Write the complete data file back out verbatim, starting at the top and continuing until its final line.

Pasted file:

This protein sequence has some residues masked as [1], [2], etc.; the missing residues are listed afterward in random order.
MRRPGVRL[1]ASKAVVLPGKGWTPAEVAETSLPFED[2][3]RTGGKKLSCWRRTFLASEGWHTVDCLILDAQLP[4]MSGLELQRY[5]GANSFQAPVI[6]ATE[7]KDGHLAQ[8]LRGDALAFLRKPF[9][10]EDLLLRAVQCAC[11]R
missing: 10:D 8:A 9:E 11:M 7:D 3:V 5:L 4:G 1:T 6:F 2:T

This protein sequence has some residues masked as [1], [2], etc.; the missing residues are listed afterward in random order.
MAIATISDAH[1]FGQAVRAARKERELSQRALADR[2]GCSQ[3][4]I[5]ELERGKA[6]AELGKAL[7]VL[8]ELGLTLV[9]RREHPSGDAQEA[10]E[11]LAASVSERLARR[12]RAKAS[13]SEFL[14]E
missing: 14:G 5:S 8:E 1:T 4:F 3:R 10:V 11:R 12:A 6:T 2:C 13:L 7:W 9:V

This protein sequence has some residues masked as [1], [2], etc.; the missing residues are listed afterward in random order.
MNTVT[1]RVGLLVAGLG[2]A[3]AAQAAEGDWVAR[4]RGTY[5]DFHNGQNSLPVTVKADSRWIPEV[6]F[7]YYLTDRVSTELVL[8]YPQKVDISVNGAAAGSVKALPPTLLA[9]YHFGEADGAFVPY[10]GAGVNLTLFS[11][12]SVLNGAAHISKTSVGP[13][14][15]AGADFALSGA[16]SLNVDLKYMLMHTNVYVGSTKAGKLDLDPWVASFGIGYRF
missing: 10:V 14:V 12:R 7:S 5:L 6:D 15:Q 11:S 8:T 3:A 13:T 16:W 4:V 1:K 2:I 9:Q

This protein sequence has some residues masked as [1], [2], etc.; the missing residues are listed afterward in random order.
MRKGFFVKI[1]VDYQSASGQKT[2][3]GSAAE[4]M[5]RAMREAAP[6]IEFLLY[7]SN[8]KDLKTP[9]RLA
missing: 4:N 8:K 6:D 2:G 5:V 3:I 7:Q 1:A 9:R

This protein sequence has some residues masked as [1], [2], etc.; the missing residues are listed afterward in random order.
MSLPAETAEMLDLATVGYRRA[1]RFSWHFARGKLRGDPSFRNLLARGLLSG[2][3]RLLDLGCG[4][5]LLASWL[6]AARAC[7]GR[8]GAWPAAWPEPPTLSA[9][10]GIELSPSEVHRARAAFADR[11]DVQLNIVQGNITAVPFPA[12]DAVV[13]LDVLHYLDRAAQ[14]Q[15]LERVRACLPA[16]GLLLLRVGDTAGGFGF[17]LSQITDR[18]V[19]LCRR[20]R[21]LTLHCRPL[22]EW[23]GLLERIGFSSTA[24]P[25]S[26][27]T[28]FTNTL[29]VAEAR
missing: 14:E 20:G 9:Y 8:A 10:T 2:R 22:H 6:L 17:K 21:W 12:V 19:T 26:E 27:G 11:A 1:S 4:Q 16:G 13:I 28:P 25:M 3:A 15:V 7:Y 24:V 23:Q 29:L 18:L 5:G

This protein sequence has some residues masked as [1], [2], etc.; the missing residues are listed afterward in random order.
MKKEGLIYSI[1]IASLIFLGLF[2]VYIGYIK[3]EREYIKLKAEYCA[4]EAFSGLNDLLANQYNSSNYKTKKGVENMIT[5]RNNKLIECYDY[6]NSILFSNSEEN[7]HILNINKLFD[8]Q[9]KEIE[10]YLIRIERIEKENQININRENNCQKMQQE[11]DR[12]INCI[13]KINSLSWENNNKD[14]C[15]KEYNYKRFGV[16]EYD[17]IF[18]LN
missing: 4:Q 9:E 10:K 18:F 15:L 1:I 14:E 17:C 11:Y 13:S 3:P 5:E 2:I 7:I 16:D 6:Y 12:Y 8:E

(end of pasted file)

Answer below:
This protein sequence has some residues masked as [1], [2], etc.; the missing residues are listed afterward in random order.
MRRPGVRL[1]ASKAVVLPGKGWTPAEVAETSLPFED[2][3]RTGGKKLSCWRRTFLASEGWHTVDCLILDAQLP[4]MSGLELQRY[5]GANSFQAPVI[6]ATE[7]KDGHLAQ[8]LRGDALAFLRKPF[9][10]EDLLLRAVQCAC[11]R
missing: 10:D 8:A 9:E 11:M 7:D 3:V 5:L 4:G 1:T 6:F 2:T

This protein sequence has some residues masked as [1], [2], etc.; the missing residues are listed afterward in random order.
MAIATISDAH[1]FGQAVRAARKERELSQRALADR[2]GCSQ[3][4]I[5]ELERGKA[6]AELGKAL[7]VL[8]ELGLTLV[9]RREHPSGDAQEA[10]E[11]LAASVSERLARR[12]RAKAS[13]SEFL[14]E
missing: 14:G 5:S 8:E 1:T 4:F 3:R 10:V 11:R 12:A 6:T 2:C 13:L 7:W 9:V

This protein sequence has some residues masked as [1], [2], etc.; the missing residues are listed afterward in random order.
MNTVT[1]RVGLLVAGLG[2]A[3]AAQAAEGDWVAR[4]RGTY[5]DFHNGQNSLPVTVKADSRWIPEV[6]F[7]YYLTDRVSTELVL[8]YPQKVDISVNGAAAGSVKALPPTLLA[9]YHFGEADGAFVPY[10]GAGVNLTLFS[11][12]SVLNGAAHISKTSVGP[13][14][15]AGADFALSGA[16]SLNVDLKYMLMHTNVYVGSTKAGKLDLDPWVASFGIGYRF
missing: 10:V 14:V 12:R 7:S 5:L 6:D 15:Q 11:S 8:T 3:A 13:T 16:W 4:V 1:K 2:I 9:Q

This protein sequence has some residues masked as [1], [2], etc.; the missing residues are listed afterward in random order.
MRKGFFVKI[1]VDYQSASGQKT[2][3]GSAAE[4]M[5]RAMREAAP[6]IEFLLY[7]SN[8]KDLKTP[9]RLA
missing: 4:N 8:K 6:D 2:G 5:V 3:I 7:Q 1:A 9:R

This protein sequence has some residues masked as [1], [2], etc.; the missing residues are listed afterward in random order.
MSLPAETAEMLDLATVGYRRA[1]RFSWHFARGKLRGDPSFRNLLARGLLSG[2][3]RLLDLGCG[4][5]LLASWL[6]AARAC[7]GR[8]GAWPAAWPEPPTLSA[9][10]GIELSPSEVHRARAAFADR[11]DVQLNIVQGNITAVPFPA[12]DAVV[13]LDVLHYLDRAAQ[14]Q[15]LERVRACLPA[16]GLLLLRVGDTAGGFGF[17]LSQITDR[18]V[19]LCRR[20]R[21]LTLHCRPL[22]EW[23]GLLERIGFSSTA[24]P[25]S[26][27]T[28]FTNTL[29]VAEAR
missing: 14:E 20:G 9:Y 8:A 10:T 2:R 22:H 6:L 17:K 21:W 12:V 19:T 26:E 27:G 11:A 1:S 4:Q 16:G 13:I 28:P 25:M 3:A 15:V 7:Y 24:V 23:Q 29:L 18:L 5:G

This protein sequence has some residues masked as [1], [2], etc.; the missing residues are listed afterward in random order.
MKKEGLIYSI[1]IASLIFLGLF[2]VYIGYIK[3]EREYIKLKAEYCA[4]EAFSGLNDLLANQYNSSNYKTKKGVENMIT[5]RNNKLIECYDY[6]NSILFSNSEEN[7]HILNINKLFD[8]Q[9]KEIE[10]YLIRIERIEKENQININRENNCQKMQQE[11]DR[12]INCI[13]KINSLSWENNNKD[14]C[15]KEYNYKRFGV[16]EYD[17]IF[18]LN
missing: 4:Q 9:E 10:K 18:F 15:L 1:I 14:E 17:C 11:Y 13:S 3:P 5:E 2:I 7:I 16:D 6:Y 12:Y 8:E